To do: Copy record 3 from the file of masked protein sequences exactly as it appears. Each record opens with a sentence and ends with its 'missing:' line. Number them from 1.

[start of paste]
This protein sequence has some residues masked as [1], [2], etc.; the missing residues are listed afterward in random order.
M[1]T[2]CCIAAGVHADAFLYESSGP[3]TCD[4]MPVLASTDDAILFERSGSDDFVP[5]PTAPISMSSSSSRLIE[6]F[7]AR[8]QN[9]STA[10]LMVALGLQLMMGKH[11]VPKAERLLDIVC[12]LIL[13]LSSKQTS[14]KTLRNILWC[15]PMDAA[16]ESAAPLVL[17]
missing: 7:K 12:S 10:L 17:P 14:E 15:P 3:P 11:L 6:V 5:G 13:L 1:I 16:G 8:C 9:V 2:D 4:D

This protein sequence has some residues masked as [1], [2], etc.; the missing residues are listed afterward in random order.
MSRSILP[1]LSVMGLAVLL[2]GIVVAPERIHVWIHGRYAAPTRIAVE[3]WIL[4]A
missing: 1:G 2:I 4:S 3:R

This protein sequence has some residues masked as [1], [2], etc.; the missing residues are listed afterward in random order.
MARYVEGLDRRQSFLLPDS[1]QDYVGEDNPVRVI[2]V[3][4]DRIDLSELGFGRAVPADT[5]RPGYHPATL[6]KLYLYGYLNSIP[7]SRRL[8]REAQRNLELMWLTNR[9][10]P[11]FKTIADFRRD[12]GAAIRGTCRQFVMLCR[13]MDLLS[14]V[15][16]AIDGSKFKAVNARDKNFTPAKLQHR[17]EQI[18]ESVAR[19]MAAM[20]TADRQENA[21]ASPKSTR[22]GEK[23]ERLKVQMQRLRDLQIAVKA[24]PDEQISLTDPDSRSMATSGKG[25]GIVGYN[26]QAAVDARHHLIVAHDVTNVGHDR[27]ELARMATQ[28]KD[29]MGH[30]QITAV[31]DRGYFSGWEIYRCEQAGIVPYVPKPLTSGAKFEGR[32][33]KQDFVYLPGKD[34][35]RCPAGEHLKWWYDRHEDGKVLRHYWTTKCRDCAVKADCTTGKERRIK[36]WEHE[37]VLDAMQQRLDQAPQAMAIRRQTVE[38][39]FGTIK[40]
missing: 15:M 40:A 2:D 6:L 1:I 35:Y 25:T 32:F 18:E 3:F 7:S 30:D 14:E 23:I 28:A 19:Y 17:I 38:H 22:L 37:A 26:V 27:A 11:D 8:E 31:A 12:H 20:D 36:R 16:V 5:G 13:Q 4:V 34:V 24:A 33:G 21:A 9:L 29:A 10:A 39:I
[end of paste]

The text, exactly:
This protein sequence has some residues masked as [1], [2], etc.; the missing residues are listed afterward in random order.
MARYVEGLDRRQSFLLPDS[1]QDYVGEDNPVRVI[2]V[3][4]DRIDLSELGFGRAVPADT[5]RPGYHPATL[6]KLYLYGYLNSIP[7]SRRL[8]REAQRNLELMWLTNR[9][10]P[11]FKTIADFRRD[12]GAAIRGTCRQFVMLCR[13]MDLLS[14]V[15][16]AIDGSKFKAVNARDKNFTPAKLQHR[17]EQI[18]ESVAR[19]MAAM[20]TADRQENA[21]ASPKSTR[22]GEK[23]ERLKVQMQRLRDLQIAVKA[24]PDEQISLTDPDSRSMATSGKG[25]GIVGYN[26]QAAVDARHHLIVAHDVTNVGHDR[27]ELARMATQ[28]KD[29]MGH[30]QITAV[31]DRGYFSGWEIYRCEQAGIVPYVPKPLTSGAKFEGR[32][33]KQDFVYLPGKD[34][35]RCPAGEHLKWWYDRHEDGKVLRHYWTTKCRDCAVKADCTTGKERRIK[36]WEHE[37]VLDAMQQRLDQAPQAMAIRRQTVE[38][39]FGTIK[40]
missing: 15:M 40:A 2:D 6:L 1:I 35:Y 25:T 32:F 18:E 3:F 7:S 30:D 14:E 23:I 28:A 19:Y 17:I 38:H 22:L 37:A 26:V 27:A 11:D 8:E 31:A 12:H 20:D 36:R 16:V 5:G 13:Q 4:V 34:V 24:A 33:G 21:A 9:L 29:A 10:A 39:I